Dividing RadicalsDate: 02/15/99 at 17:05:38 From: holly Subject: Dividing Radicals What is the process for doing solving problems like 7 sqrt32 -------- 5 sqrt63 ? Date: 02/15/99 at 17:34:33 From: Doctor Pat Subject: Re: Dividing Radicals To divide by a simple radical like the one in your problem, simply multiply both the numerator and denominator by the radical. This is called "rationalizing the denominator" and will leave a whole number in the denominator. Here is what it looks like: 7 sqrt32 7 sqrt(32)*sqrt(63) 7 sqrt(32*63) -------- = ------------------- = -------------- = 5 sqrt63 5 sqrt(63)*sqrt(63) 5 * 63 Now all you have to do is simplify. The 7 in the numerator will divide into the 63 in the denominator, and the sqrt (32*63) can be simplified also (HINT: look for perfect square factors). - Doctor Pat, The Math Forum http://mathforum.org/dr.math/ Date: 02/17/99 at 10:50:19 From: Doctor Bonnie Subject: Re: Dividing Radicals Let us first break down all the stuff that we are taking the square root of into primes: 7 sqrt(2*2*2*2*2) ----------------- 5 sqrt (3*3*7) So now we can do some actual work. Group the 2's in the numerator into groups and the 3's in the denominator: 7 sqrt{(2*2)*(2*2)*2} --------------------- 5 sqrt{(3*3)*7} Because all the stuff under the sqrt sign is multiplied, we can take the sqrt of them separately: 7 sqrt(2*2) sqrt(2*2) sqrt(2) ----------------------------- 5 sqrt(3*3) sqrt(7) So now we can take some sqrts: 7*2*2 sqrt 2 ------------ 5*3 sqrt 7 All we can do now is rationalize the denominator. This is not necessary, but it is sometimes fun to do, and it might lead to a bit simpler answer: (7*2*2 sqrt2)*(sqrt7) --------------------- (5*3 sqrt7)*(sqrt7) So we get: 7*2*2 sqrt 14 ------------- 5*3*7 And doing the multiplication and canceling: 4 sqrt 14 --------- 15 So I think this is about as pretty as you are going to get it. How about you try some? 3 sqrt 8 ---------- 11 sqrt 44 and: 2 sqrt 18 --------- 3 sqrt 12 - Doctor Bonnie, The Math Forum http://mathforum.org/dr.math/ |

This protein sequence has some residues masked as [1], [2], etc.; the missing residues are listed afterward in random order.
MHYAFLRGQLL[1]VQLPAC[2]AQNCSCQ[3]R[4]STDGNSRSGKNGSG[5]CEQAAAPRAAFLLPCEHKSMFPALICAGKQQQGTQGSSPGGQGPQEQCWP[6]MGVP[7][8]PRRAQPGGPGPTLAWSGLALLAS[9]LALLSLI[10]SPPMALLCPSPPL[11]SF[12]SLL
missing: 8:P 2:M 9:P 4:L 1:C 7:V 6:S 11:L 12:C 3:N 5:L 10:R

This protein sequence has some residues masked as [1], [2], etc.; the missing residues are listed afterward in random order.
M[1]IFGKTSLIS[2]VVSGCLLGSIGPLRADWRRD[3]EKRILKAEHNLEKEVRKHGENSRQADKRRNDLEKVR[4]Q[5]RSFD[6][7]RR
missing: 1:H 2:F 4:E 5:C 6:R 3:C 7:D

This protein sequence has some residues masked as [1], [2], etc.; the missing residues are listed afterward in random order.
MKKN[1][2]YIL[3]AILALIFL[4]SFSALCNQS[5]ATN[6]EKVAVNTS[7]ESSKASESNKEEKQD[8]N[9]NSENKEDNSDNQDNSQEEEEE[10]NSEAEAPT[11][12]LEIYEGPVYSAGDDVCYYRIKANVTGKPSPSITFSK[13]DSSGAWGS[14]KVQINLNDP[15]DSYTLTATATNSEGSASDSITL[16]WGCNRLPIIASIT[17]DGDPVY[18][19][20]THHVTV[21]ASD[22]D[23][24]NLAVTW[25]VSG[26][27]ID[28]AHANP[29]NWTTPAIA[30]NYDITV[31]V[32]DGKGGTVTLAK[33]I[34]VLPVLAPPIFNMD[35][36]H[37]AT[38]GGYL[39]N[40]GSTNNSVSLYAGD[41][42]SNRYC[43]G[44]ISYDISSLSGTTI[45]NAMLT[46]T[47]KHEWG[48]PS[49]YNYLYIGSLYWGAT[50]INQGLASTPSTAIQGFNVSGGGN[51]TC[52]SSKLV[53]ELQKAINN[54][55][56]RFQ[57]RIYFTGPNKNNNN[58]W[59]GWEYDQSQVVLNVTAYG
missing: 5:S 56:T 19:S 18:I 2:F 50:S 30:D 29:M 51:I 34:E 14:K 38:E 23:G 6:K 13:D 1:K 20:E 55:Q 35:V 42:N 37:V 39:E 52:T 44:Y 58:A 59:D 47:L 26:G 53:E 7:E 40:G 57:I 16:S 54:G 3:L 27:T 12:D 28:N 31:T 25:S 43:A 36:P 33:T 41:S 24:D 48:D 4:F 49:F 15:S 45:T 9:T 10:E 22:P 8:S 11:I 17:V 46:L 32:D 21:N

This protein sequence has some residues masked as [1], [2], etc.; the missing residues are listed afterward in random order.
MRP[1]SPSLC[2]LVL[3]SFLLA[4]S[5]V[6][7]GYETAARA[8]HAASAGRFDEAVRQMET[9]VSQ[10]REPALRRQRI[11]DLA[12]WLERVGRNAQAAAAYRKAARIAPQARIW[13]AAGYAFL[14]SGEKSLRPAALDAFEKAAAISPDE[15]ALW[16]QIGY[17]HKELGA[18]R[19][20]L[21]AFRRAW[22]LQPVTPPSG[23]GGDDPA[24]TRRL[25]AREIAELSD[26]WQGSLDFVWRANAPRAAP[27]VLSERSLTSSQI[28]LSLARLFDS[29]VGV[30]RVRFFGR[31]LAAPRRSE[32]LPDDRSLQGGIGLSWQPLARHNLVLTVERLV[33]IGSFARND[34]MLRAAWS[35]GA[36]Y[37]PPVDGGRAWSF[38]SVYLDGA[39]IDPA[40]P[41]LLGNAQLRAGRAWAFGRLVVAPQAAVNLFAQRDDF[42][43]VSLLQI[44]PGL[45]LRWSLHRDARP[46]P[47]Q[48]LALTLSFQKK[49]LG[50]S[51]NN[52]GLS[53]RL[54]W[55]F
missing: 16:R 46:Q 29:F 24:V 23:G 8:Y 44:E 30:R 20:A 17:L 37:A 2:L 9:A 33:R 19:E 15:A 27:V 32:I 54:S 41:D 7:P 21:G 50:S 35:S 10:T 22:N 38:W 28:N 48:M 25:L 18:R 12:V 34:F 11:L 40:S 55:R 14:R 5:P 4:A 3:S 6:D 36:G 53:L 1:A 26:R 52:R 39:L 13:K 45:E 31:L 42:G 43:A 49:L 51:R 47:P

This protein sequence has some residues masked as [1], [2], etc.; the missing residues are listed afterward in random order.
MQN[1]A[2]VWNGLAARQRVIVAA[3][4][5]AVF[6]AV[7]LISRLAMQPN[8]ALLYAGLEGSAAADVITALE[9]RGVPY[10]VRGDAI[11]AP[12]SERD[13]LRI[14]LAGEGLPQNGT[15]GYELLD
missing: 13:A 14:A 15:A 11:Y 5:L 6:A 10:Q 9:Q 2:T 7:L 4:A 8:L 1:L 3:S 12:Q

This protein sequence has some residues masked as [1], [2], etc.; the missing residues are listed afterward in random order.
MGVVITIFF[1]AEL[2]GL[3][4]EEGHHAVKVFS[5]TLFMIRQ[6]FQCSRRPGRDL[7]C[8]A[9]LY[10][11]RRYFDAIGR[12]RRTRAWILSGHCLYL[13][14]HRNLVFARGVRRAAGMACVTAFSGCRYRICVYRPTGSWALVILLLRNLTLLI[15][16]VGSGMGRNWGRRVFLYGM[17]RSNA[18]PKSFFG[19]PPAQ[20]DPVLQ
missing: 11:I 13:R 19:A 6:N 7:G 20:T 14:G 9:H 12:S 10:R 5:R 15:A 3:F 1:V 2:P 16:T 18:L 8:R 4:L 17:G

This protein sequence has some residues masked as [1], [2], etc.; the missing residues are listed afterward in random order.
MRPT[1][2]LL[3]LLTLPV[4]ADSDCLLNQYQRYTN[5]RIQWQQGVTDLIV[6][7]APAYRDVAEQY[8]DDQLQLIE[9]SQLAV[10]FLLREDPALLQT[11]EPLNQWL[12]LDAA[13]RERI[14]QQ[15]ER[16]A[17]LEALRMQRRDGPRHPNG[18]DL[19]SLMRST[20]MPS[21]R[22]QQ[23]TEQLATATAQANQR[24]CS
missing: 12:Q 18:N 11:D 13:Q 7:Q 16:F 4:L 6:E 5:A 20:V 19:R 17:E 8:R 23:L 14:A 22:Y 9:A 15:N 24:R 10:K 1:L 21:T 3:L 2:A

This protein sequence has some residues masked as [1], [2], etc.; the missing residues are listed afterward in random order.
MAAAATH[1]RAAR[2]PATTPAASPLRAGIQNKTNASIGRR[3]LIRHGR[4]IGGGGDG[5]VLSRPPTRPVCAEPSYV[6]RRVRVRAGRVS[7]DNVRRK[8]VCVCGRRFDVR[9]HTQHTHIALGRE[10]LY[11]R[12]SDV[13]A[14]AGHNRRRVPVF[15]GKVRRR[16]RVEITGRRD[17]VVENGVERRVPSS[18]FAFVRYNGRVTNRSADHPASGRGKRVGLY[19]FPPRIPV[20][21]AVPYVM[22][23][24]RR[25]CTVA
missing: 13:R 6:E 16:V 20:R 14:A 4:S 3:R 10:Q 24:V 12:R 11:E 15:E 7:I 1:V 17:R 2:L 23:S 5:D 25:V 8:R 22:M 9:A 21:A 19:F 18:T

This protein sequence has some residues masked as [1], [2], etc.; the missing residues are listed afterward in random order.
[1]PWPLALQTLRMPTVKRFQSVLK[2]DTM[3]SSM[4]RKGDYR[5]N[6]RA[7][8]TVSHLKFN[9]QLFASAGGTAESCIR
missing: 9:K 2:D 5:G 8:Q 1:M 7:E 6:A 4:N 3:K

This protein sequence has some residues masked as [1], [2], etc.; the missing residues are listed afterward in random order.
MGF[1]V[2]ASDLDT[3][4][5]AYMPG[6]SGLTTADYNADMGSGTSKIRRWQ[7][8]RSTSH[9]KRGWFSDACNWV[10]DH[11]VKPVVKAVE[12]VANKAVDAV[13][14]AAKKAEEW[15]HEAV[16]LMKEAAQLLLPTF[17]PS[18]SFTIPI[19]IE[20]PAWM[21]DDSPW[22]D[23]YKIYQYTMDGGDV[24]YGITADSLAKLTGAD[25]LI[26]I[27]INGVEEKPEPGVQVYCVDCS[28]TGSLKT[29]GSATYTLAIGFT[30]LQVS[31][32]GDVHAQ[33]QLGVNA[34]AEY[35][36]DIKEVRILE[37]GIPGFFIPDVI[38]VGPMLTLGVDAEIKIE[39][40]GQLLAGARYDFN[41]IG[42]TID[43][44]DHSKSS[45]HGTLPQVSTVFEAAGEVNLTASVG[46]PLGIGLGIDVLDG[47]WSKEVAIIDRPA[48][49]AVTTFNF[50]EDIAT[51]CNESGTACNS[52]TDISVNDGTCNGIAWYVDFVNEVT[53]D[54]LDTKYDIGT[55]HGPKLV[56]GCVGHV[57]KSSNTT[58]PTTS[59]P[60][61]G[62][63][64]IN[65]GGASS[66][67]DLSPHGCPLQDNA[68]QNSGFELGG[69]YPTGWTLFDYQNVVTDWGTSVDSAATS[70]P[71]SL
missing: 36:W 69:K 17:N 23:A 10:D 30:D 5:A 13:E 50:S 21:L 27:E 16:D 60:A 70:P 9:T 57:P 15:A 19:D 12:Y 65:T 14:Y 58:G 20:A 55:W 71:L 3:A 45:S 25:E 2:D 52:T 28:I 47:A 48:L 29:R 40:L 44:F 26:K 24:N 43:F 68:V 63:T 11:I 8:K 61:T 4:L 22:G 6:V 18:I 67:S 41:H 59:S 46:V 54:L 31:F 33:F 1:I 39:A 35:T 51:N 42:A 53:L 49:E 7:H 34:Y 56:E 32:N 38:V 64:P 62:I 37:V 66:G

Search the Dr. Math Library: |
[Privacy Policy] [Terms of Use]
Ask Dr. Math^{TM}
© 1994- The Math Forum at NCTM. All rights reserved.
http://mathforum.org/dr.math/